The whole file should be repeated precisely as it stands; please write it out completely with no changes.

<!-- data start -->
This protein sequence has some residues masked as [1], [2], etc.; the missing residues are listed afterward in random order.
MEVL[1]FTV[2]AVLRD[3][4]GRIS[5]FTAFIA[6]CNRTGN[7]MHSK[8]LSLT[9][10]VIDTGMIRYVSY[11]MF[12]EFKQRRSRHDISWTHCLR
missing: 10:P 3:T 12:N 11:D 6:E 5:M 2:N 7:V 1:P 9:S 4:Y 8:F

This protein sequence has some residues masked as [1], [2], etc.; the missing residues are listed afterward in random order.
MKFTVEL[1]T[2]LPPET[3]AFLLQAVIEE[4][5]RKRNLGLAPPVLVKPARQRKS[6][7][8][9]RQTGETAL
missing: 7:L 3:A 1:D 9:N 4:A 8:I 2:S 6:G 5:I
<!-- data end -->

This protein sequence has some residues masked as [1], [2], etc.; the missing residues are listed afterward in random order.
MEVL[1]FTV[2]AVLRD[3][4]GRIS[5]FTAFIA[6]CNRTGN[7]MHSK[8]LSLT[9][10]VIDTGMIRYVSY[11]MF[12]EFKQRRSRHDISWTHCLR
missing: 10:P 3:T 12:N 11:D 6:E 5:M 2:N 7:V 1:P 9:S 4:Y 8:F

This protein sequence has some residues masked as [1], [2], etc.; the missing residues are listed afterward in random order.
MKFTVEL[1]T[2]LPPET[3]AFLLQAVIEE[4][5]RKRNLGLAPPVLVKPARQRKS[6][7][8][9]RQTGETAL
missing: 7:L 3:A 1:D 9:N 4:A 8:I 2:S 6:G 5:I